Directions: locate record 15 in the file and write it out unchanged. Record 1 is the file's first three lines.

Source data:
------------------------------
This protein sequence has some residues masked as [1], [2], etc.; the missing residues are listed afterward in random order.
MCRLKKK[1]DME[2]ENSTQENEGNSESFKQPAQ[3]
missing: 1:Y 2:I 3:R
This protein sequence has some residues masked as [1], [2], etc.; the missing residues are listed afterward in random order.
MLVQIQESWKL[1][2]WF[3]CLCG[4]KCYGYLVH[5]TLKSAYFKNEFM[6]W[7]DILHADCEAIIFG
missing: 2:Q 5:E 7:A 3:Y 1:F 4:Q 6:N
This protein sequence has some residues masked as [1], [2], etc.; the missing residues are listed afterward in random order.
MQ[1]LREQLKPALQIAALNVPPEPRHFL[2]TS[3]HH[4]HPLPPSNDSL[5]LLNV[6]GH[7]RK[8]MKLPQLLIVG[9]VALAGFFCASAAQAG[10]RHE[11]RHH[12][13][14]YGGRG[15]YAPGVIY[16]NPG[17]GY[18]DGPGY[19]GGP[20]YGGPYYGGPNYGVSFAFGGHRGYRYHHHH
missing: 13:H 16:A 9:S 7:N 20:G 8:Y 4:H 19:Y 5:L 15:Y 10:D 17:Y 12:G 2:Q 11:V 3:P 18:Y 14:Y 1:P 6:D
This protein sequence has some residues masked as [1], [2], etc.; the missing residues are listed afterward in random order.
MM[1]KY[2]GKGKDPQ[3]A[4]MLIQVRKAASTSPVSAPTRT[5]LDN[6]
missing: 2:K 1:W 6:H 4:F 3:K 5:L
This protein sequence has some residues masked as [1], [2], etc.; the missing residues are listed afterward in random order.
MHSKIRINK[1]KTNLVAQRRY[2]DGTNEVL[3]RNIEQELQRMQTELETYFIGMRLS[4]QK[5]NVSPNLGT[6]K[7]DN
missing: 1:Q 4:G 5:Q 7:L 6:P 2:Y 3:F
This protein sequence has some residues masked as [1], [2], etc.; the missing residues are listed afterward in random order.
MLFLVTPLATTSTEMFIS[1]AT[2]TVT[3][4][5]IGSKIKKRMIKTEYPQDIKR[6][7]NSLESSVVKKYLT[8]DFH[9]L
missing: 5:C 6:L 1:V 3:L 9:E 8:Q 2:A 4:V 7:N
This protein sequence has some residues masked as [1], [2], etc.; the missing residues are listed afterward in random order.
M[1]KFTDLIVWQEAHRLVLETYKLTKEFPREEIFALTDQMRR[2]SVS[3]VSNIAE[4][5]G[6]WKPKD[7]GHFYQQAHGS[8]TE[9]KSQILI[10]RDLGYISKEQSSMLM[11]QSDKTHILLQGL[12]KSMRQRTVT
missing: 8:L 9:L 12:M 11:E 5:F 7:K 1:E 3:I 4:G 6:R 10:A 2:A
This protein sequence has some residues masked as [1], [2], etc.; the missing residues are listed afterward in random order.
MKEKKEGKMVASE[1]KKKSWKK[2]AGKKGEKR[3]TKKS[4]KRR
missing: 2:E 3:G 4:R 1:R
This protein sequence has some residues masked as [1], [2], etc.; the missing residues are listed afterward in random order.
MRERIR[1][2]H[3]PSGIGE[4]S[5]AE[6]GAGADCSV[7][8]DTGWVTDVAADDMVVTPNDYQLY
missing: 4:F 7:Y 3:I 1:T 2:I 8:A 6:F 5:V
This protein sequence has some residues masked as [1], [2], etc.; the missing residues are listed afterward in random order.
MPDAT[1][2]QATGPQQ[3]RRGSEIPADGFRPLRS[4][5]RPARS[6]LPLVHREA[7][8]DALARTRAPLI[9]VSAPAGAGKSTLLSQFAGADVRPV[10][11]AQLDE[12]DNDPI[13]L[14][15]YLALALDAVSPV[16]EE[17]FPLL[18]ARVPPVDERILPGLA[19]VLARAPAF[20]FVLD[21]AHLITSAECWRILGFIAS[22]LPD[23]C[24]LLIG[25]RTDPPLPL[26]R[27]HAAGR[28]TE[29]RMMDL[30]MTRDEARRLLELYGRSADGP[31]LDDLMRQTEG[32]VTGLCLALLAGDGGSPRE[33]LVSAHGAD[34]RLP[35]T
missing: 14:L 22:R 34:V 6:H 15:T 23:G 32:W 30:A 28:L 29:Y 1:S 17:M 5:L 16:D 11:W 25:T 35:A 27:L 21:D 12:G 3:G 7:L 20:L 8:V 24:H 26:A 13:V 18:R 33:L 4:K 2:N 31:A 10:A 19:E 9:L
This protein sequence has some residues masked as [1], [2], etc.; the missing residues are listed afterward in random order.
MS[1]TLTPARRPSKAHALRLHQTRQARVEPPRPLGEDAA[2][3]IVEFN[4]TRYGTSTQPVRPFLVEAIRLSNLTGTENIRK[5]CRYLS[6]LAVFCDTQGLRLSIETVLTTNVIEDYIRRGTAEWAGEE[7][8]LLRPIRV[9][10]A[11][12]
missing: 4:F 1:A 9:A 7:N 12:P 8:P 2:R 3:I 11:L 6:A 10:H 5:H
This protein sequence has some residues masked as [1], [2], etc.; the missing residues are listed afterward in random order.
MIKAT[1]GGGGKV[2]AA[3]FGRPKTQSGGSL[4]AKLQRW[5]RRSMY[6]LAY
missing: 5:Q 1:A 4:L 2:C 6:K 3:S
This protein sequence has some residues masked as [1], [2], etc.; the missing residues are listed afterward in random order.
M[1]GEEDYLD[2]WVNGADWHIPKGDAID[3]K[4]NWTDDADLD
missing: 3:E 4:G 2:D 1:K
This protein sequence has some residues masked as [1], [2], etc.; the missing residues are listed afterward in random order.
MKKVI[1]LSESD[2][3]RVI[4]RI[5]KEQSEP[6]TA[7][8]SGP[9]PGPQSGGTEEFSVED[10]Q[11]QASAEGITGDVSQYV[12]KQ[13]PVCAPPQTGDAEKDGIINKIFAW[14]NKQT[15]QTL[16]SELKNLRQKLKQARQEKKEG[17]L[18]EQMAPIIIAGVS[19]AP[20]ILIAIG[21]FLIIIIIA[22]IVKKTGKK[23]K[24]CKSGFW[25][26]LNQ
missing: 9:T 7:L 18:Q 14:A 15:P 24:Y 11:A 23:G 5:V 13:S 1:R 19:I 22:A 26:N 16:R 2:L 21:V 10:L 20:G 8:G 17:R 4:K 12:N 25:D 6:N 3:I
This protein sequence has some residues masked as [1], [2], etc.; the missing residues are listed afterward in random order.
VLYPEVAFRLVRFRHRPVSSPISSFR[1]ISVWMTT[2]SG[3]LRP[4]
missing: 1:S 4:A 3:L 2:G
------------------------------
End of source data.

This protein sequence has some residues masked as [1], [2], etc.; the missing residues are listed afterward in random order.
VLYPEVAFRLVRFRHRPVSSPISSFR[1]ISVWMTT[2]SG[3]LRP[4]
missing: 1:S 4:A 3:L 2:G